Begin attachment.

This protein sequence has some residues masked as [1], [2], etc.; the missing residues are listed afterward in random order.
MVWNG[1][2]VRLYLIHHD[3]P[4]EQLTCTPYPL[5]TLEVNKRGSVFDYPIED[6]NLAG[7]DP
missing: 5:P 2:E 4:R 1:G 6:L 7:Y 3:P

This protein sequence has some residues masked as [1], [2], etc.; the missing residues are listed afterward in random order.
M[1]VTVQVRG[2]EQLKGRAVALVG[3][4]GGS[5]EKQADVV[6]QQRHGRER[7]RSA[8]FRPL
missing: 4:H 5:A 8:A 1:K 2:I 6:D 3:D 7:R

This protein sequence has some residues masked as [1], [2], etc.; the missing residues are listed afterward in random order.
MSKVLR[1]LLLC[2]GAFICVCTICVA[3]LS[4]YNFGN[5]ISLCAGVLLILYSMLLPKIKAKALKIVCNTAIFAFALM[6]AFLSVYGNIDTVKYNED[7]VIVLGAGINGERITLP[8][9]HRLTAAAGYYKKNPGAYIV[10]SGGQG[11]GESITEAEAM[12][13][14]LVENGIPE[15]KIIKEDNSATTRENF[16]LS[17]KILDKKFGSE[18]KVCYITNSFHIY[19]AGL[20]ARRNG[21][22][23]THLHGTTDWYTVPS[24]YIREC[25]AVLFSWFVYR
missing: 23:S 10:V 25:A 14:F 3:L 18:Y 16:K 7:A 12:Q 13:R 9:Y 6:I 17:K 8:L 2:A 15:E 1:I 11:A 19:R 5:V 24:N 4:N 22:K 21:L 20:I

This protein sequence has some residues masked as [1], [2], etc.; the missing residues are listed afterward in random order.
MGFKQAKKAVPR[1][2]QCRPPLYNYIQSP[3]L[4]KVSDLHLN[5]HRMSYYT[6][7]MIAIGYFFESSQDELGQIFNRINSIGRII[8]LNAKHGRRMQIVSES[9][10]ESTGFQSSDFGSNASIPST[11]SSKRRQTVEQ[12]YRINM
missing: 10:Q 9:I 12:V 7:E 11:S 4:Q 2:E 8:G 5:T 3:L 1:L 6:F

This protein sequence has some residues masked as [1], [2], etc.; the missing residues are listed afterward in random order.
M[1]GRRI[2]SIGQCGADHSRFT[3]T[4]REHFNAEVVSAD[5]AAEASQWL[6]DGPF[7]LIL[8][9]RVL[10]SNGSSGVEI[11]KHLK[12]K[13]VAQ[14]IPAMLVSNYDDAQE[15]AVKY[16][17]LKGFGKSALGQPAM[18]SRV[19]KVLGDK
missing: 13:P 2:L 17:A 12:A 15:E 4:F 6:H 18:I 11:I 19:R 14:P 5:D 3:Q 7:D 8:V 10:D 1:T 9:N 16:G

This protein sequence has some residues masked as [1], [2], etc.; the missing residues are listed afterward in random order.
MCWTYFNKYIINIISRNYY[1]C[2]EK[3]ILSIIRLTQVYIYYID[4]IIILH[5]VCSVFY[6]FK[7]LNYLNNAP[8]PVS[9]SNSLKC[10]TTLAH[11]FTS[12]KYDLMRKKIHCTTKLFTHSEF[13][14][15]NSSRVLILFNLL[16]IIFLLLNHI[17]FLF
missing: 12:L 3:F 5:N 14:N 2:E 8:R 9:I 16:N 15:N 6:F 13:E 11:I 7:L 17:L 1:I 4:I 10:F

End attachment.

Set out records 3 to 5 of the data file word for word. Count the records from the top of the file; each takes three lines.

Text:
This protein sequence has some residues masked as [1], [2], etc.; the missing residues are listed afterward in random order.
MSKVLR[1]LLLC[2]GAFICVCTICVA[3]LS[4]YNFGN[5]ISLCAGVLLILYSMLLPKIKAKALKIVCNTAIFAFALM[6]AFLSVYGNIDTVKYNED[7]VIVLGAGINGERITLP[8][9]HRLTAAAGYYKKNPGAYIV[10]SGGQG[11]GESITEAEAM[12][13][14]LVENGIPE[15]KIIKEDNSATTRENF[16]LS[17]KILDKKFGSE[18]KVCYITNSFHIY[19]AGL[20]ARRNG[21][22][23]THLHGTTDWYTVPS[24]YIREC[25]AVLFSWFVYR
missing: 23:S 10:V 25:A 14:F 3:L 18:Y 16:K 7:A 12:Q 13:R 9:Y 6:I 17:K 8:L 2:A 15:E 1:I 11:A 19:R 5:V 24:N 4:N 22:K 21:L 20:I

This protein sequence has some residues masked as [1], [2], etc.; the missing residues are listed afterward in random order.
MGFKQAKKAVPR[1][2]QCRPPLYNYIQSP[3]L[4]KVSDLHLN[5]HRMSYYT[6][7]MIAIGYFFESSQDELGQIFNRINSIGRII[8]LNAKHGRRMQIVSES[9][10]ESTGFQSSDFGSNASIPST[11]SSKRRQTVEQ[12]YRINM
missing: 10:Q 9:I 12:V 7:E 11:S 4:Q 2:E 8:G 5:T 3:L 1:L 6:F

This protein sequence has some residues masked as [1], [2], etc.; the missing residues are listed afterward in random order.
M[1]GRRI[2]SIGQCGADHSRFT[3]T[4]REHFNAEVVSAD[5]AAEASQWL[6]DGPF[7]LIL[8][9]RVL[10]SNGSSGVEI[11]KHLK[12]K[13]VAQ[14]IPAMLVSNYDDAQE[15]AVKY[16][17]LKGFGKSALGQPAM[18]SRV[19]KVLGDK
missing: 13:P 2:L 17:A 12:A 15:E 4:F 6:H 18:I 11:I 19:R 14:P 5:D 3:Q 7:D 8:V 10:D 1:T 9:N 16:G